SpaceX Delays Dragon Cargo Launch to Space Station Until March 30

Dragon Mated with Falcon 9
A SpaceX robotic Dragon space capsule is mated to the top of its Falcon 9 rocket ahead of a planned March 2014 launch to the International Space Station from Cape Canaveral Air Force Station, Florida. Image released March 11. (Image credit: SpaceX)

The planned Sunday launch of a commercial Dragon space capsule packed with food and supplies for astronauts in orbit has been delayed until at least March 30, its SpaceX builders said today (March 13).

SpaceX planned to launch a Falcon 9 rocket carrying the robotic Dragon spacecraft toward the International Space Station early Sunday (March 16) from Florida to mark the firm's third delivery mission for NASA under a $1.6 billion contract. But due to "remaining open items," SpaceX is now targeting a launch on March 30, with April 2 as a backup day.

"Both Falcon 9 and Dragon are in good health," SpaceX officials said in a statement announcing the delay. "Given the critical payloads on board and significant upgrades to Dragon, the additional time will ensure SpaceX does everything possible on the ground to prepare for a successful launch." [See photos from SpaceX's latest Dragon spacecraft mission]

SpaceX launches its Dragon missions to the space station from a pad at Cape Canaveral Air Force Station in Florida. It launched the first Dragon mission in 2010, and has flown two of 12 cargo missions under its NASA deal since then.

Sunday's mission, called the Commercial Resupply Services 3 (CRS-3) flight, was slated to launch at 4:41 a.m. EDT (0841 GMT) to begin a four-week trip to the International Space Station. The capsule was slated to return to Earth on April 17, if all went well.

The CRS-3 Dragon spacecraft is packed with about 4,600 lbs. (2,087 kilograms) of supplies and gear. That haul includes equipment for more than 150 experiments scheduled for the station's current Expedition 39 crew and its follow-on Expedition 40 increment.

The spacecraft is also expected to carry a prototype laser communications experiment, a new spacesuit to replace a leaky suit on the station, as well as prehensile legs for NASA's Robonaut 2 robot aboard the orbiting lab. Four tiny "cubesat" satellites will also launch as piggyback payloads on the mission.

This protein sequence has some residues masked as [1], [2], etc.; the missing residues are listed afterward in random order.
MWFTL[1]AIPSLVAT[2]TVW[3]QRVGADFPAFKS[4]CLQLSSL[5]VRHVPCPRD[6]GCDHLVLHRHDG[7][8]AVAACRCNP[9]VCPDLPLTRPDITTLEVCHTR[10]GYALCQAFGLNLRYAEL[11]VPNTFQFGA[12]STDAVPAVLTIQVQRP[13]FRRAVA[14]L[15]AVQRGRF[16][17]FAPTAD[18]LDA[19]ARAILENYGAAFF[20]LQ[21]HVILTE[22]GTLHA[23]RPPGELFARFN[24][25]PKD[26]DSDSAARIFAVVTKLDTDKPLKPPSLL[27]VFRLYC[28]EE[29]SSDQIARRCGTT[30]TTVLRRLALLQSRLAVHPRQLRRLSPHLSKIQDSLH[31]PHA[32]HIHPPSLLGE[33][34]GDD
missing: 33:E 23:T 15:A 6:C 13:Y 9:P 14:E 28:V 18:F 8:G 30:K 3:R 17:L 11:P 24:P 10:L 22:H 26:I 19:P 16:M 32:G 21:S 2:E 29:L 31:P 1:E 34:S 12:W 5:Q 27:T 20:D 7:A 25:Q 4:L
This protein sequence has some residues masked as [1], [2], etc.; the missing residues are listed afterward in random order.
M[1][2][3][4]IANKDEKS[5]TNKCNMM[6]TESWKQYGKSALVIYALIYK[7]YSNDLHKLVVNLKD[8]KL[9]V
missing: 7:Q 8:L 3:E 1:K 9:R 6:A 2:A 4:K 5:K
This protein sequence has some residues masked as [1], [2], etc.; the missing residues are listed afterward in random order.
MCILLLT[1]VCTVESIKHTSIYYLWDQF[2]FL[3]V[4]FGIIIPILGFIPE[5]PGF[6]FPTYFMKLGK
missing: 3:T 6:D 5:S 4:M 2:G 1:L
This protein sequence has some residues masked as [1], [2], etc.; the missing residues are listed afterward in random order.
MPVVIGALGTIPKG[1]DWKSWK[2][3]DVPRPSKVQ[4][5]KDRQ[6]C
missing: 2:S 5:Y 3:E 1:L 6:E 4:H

The Dragon capsule, which is equipped with a heat shield, is expected to return about 3,600 lbs. (1,633 kg) of cargo, experiments and other gear back to Earth, SpaceX officials said.

SpaceX is one of two U.S. spaceflight companies currently launching delivery flights to the space station for NASA. The U.S. space agency also flies cargo to the space station on vehicles built by Russia, Europe and Japan.

The other U.S. firm with a NASA cargo delivery deal is the Dulles, Va.-based Orbital Sciences Corp., which launched its first cargo mission to the International Space Station in January. Orbital Sciences has a $1.9 billion contract for eight delivery flights using its own Cygnus spacecraft and Antares rockets, which launch from Wallops Island, Va.

With the retirement of NASA's space shuttle fleet in 2011, the space agency is depending on private companies like SpaceX and Orbital Sciences to keep the space station stocked with supplies. SpaceX is also one of four U.S. companies developing private space taxis in order to provide flights for NASA astronauts by 2017.

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Tariq Malik

Tariq is the Editor-in-Chief of and joined the team in 2001, first as an intern and staff writer, and later as an editor. He covers human spaceflight, exploration and space science, as well as skywatching and entertainment. He became's Managing Editor in 2009 and Editor-in-Chief in 2019. Before joining, Tariq was a staff reporter for The Los Angeles Times covering education and city beats in La Habra, Fullerton and Huntington Beach. In October 2022, Tariq received the Harry Kolcum Award for excellence in space reporting from the National Space Club Florida Committee. He is also an Eagle Scout (yes, he has the Space Exploration merit badge) and went to Space Camp four times as a kid and a fifth time as an adult. He has journalism degrees from the University of Southern California and New York University. You can find Tariq at and as the co-host to the This Week In Space podcast with space historian Rod Pyle on the TWiT network. To see his latest project, you can follow Tariq on Twitter @tariqjmalik.